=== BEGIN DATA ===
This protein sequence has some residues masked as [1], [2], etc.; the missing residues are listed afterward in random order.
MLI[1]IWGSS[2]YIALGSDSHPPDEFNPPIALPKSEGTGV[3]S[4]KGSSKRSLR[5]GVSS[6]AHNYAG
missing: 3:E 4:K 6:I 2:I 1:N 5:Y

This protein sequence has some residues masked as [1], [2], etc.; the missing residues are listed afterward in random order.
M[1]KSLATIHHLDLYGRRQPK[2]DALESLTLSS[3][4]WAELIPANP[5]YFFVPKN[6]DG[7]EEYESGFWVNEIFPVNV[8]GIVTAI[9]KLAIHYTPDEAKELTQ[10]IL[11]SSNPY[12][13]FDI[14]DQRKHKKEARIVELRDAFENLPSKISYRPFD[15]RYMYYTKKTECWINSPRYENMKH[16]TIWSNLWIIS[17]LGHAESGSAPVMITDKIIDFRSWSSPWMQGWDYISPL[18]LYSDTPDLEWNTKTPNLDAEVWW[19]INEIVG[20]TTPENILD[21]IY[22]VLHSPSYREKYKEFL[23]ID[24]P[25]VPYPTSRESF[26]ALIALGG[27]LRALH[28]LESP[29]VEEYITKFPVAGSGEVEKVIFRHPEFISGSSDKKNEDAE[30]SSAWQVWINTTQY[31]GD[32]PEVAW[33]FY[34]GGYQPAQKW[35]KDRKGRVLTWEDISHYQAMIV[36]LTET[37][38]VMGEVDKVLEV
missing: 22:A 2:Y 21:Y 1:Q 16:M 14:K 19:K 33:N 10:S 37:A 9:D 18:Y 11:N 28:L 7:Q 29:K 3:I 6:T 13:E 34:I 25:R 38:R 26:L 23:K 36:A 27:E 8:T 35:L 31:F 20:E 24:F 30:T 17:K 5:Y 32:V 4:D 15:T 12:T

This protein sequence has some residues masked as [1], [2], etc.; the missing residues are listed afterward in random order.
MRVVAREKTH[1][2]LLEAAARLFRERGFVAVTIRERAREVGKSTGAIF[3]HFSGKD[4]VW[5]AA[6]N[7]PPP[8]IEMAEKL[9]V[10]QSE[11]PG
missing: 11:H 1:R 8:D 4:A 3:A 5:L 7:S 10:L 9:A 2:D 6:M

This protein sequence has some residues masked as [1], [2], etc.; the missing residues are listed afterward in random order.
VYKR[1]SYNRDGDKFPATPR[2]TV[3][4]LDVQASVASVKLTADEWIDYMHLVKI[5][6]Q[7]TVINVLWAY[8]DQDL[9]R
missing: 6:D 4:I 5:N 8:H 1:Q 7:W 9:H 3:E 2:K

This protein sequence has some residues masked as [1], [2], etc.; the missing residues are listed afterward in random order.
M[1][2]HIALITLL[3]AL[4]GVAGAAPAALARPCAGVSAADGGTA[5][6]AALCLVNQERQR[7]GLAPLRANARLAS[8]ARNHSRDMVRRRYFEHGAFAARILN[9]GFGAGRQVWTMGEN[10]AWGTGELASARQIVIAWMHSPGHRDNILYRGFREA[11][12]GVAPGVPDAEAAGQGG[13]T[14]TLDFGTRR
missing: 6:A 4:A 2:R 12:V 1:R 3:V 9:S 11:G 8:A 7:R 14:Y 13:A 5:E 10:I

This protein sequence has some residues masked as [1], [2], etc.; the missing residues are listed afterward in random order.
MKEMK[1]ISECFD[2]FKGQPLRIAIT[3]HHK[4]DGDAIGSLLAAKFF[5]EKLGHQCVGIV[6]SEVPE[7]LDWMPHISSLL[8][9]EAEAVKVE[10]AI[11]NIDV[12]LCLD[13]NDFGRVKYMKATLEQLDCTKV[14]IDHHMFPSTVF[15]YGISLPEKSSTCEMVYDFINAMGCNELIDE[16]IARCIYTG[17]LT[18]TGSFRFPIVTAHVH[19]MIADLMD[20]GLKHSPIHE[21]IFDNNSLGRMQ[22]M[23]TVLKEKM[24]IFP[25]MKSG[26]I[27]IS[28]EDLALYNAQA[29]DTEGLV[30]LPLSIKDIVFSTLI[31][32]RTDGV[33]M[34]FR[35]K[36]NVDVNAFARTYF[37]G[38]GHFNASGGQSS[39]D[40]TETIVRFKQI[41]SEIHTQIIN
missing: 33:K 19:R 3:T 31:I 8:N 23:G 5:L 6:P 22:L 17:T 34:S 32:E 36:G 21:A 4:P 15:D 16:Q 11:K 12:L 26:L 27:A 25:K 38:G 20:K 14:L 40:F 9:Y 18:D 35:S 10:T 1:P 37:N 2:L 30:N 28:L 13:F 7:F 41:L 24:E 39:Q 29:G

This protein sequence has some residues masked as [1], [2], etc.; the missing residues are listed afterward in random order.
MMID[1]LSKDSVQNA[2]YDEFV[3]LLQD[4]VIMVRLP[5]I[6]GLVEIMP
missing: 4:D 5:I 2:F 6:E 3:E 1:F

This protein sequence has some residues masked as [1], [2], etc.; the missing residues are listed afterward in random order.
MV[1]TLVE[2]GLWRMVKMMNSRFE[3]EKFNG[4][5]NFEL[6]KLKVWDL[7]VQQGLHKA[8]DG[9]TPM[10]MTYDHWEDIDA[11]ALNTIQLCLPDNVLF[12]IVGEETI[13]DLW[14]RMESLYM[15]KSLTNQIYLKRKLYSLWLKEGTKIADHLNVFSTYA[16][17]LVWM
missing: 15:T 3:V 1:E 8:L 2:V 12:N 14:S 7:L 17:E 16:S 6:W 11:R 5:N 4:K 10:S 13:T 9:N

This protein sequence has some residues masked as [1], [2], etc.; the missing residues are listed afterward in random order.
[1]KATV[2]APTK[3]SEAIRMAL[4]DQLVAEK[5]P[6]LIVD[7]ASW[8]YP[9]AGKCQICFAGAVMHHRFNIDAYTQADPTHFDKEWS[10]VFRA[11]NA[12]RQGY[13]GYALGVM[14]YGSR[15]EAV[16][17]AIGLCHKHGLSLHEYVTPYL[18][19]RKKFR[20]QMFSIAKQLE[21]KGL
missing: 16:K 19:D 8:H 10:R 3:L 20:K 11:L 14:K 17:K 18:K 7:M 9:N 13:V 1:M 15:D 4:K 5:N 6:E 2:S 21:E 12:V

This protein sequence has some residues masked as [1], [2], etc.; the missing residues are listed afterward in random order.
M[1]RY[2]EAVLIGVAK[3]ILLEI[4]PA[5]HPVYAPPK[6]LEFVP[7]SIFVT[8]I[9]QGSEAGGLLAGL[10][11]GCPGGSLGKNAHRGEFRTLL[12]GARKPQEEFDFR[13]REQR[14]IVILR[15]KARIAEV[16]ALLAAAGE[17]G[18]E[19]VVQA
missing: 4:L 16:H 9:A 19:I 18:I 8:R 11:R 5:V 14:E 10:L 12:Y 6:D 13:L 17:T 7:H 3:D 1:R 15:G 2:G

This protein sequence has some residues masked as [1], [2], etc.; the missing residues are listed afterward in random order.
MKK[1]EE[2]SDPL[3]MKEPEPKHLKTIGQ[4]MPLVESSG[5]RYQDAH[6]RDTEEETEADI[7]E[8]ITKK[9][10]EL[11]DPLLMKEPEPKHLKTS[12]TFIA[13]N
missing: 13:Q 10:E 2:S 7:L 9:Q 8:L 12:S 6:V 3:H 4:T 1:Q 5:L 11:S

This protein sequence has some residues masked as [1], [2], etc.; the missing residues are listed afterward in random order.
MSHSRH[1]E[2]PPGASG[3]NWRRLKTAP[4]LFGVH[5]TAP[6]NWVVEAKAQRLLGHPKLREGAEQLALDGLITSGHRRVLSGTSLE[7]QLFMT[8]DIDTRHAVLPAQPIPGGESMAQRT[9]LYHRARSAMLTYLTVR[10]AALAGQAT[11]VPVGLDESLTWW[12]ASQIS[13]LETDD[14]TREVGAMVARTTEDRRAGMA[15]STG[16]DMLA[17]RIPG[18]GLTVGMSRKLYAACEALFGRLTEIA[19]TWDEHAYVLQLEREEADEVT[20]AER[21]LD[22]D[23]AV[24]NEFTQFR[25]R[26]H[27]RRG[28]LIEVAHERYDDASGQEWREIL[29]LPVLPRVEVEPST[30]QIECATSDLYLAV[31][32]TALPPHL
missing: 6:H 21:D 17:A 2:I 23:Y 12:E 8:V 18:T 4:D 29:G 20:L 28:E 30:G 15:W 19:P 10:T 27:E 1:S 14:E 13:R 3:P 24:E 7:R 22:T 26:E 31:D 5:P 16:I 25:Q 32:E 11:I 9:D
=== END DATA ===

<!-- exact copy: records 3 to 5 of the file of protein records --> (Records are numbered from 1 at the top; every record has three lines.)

This protein sequence has some residues masked as [1], [2], etc.; the missing residues are listed afterward in random order.
MRVVAREKTH[1][2]LLEAAARLFRERGFVAVTIRERAREVGKSTGAIF[3]HFSGKD[4]VW[5]AA[6]N[7]PPP[8]IEMAEKL[9]V[10]QSE[11]PG
missing: 11:H 1:R 8:D 4:A 3:A 5:L 7:S 10:L 9:A 2:D 6:M

This protein sequence has some residues masked as [1], [2], etc.; the missing residues are listed afterward in random order.
VYKR[1]SYNRDGDKFPATPR[2]TV[3][4]LDVQASVASVKLTADEWIDYMHLVKI[5][6]Q[7]TVINVLWAY[8]DQDL[9]R
missing: 6:D 4:I 5:N 8:H 1:Q 7:W 9:H 3:E 2:K

This protein sequence has some residues masked as [1], [2], etc.; the missing residues are listed afterward in random order.
M[1][2]HIALITLL[3]AL[4]GVAGAAPAALARPCAGVSAADGGTA[5][6]AALCLVNQERQR[7]GLAPLRANARLAS[8]ARNHSRDMVRRRYFEHGAFAARILN[9]GFGAGRQVWTMGEN[10]AWGTGELASARQIVIAWMHSPGHRDNILYRGFREA[11][12]GVAPGVPDAEAAGQGG[13]T[14]TLDFGTRR
missing: 6:A 4:A 2:R 12:V 1:R 3:V 9:S 11:G 8:A 7:R 14:Y 13:A 5:E 10:I